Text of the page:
- Natural Infrastructure Awareness materials shared with different audiences to increase our understanding of the role of natural infrastructure.
- Natural Infrastructure Valuation Toolkit adopted to support integrated and informed planning, management and investment decisions.
- Policy Integration to align and embed natural infrastructure into current and new relevant policy.
Resilience of a city improves when the community has access to infrastructure. If the infrastructure is designed to accommodate the diverse and ever-changing makeup of the community, it will serve the intended purpose. If adaptable, it will accommodate unintended uses. Harder working, multi-use and co-created infrastructure or retro-fits may be solutions to consider in response to a growing and diverse population, emerging natural impacts due to a changing climate, and a value-based interest in public funded projects. We also must prepare for a future that is connected socially, digitally, automatically and technologically.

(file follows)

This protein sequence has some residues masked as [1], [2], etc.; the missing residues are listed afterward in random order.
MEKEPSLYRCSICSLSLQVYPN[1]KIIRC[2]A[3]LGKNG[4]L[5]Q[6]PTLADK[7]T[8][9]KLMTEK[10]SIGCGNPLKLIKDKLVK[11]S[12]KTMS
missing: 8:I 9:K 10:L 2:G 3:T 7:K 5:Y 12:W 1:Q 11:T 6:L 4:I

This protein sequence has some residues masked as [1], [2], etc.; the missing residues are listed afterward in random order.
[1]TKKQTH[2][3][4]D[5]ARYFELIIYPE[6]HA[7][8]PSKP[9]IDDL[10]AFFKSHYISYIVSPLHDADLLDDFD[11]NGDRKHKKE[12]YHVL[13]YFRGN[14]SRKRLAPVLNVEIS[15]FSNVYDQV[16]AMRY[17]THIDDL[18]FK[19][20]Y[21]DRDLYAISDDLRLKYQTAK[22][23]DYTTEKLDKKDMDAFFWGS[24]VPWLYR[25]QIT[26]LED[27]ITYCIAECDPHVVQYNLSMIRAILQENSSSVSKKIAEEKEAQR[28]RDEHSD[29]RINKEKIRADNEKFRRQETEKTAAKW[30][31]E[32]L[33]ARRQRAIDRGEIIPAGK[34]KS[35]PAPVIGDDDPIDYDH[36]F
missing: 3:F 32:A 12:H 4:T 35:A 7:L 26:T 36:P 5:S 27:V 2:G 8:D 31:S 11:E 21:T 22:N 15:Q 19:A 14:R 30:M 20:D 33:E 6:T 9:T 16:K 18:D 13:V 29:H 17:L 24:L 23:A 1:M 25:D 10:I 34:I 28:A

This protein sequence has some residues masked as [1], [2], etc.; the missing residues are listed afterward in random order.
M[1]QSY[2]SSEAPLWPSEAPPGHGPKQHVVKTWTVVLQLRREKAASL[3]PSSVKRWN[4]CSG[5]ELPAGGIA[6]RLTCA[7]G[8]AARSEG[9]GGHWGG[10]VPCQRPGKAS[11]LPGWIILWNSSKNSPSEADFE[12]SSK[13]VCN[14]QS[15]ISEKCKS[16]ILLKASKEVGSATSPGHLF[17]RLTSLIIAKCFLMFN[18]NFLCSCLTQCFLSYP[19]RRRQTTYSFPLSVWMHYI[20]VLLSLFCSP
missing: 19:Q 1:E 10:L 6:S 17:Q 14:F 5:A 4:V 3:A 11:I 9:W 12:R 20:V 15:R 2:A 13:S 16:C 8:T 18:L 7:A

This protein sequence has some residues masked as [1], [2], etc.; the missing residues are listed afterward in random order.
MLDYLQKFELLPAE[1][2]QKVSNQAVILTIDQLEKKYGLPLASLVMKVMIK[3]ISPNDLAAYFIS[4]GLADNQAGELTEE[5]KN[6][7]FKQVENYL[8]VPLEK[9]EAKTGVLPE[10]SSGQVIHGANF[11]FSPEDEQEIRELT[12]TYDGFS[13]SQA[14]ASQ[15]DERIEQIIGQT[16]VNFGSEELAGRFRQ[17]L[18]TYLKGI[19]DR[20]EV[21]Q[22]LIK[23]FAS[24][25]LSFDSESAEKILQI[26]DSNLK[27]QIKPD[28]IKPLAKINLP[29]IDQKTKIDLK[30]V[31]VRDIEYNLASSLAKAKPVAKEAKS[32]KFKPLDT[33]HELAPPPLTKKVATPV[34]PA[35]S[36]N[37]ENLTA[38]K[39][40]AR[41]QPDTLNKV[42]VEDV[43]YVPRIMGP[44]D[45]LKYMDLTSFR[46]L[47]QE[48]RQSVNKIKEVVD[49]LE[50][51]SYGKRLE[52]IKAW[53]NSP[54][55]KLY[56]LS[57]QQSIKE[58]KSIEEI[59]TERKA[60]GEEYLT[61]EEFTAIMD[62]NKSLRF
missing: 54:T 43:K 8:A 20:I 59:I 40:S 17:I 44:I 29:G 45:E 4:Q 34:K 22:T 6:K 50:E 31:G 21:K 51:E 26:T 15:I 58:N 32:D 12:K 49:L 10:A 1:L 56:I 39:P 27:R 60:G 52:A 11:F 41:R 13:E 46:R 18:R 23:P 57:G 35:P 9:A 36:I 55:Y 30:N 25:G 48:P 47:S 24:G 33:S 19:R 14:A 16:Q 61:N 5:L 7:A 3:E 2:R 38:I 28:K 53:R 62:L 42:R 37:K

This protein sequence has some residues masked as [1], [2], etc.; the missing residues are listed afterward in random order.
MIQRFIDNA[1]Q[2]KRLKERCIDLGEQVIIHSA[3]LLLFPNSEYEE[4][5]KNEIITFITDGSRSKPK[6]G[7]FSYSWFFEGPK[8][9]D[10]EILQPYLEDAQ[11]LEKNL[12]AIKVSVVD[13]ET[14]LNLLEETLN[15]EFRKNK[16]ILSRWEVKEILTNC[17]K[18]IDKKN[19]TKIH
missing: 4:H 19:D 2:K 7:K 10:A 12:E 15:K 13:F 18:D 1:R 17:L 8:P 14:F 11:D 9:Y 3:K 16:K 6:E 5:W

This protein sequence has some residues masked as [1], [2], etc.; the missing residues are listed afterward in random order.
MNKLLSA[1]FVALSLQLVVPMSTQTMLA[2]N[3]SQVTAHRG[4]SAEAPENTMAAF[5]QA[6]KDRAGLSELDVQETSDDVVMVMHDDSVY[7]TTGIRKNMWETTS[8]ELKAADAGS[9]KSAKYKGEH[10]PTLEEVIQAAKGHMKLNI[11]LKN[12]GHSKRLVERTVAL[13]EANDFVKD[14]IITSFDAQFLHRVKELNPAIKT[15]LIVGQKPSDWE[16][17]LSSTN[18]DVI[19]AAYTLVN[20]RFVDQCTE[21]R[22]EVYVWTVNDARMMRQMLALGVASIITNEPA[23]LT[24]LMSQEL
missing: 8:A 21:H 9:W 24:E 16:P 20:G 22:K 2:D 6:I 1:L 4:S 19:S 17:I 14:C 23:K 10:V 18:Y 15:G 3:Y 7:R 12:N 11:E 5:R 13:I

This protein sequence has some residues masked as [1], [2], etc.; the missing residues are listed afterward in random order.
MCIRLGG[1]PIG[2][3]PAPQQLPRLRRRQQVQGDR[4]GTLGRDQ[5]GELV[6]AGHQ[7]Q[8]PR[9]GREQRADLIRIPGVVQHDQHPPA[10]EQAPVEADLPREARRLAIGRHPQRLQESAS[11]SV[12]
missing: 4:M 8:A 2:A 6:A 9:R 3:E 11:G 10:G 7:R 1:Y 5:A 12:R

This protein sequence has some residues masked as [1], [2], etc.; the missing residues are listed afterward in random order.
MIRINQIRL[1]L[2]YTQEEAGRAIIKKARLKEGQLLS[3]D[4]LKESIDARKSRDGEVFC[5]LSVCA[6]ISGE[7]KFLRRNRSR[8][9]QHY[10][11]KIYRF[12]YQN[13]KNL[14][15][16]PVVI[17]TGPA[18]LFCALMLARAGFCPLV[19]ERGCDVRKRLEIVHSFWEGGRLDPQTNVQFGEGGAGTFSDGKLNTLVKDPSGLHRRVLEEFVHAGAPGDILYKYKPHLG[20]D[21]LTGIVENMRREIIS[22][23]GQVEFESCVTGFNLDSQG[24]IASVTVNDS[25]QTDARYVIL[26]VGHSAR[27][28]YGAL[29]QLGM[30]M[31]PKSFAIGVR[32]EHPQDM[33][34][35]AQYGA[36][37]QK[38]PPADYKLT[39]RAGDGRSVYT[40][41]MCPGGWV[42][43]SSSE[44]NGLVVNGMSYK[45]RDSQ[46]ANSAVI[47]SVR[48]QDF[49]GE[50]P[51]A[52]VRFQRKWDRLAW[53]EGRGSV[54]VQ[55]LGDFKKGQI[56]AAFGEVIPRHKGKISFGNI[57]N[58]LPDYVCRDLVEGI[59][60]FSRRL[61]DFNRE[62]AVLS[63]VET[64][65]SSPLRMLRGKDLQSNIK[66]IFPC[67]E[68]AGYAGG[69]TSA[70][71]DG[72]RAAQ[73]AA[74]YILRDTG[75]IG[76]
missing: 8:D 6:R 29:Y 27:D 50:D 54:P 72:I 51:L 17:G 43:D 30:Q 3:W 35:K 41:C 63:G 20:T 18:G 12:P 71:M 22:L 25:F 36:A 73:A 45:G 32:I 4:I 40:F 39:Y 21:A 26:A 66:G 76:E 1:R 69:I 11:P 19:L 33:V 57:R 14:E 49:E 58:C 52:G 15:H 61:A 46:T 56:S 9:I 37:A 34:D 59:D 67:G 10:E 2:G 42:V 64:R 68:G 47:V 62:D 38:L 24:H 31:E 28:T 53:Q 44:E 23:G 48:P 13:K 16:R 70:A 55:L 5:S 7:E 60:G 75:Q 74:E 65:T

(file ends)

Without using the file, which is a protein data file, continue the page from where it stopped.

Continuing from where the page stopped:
Key actions include:
- A resilience lens is applied to strengthen public infrastructure investment decisions.
- Maintain and improve the infrastructure that supports service needs.
- Implement the integrated water management plan.
- Watershed investment strategy.
These four pillars of the strategy are supported by outcomes of population wellness and performance change by government, business and institutions. The pillars are supported by a shared theme, A Future Focused Calgary, that includes the development of resilience tools to support our measurement and sustained resilience approach to planning and decision making.
Globally, cities are evolving with a future that is increasingly volatile, uncertain, complex and ambiguous (VUCA). If we want Calgary to have a resilient and prosperous future, we will benefit from better tools to engage with and consider numerous complex choices.
The resilience of a city improves when thoughtful, practical and creative tools are used to support our decisionmaking capabilities. It involves work that will: reveal novel ideas, challenge existing assumptions about the future, and explore the interactions between future trends and the forces driving change.
By adapting, engaging and innovating, Calgary can lead into the future. It will attract employment, stimulate local economies and create future sustainability and inclusion.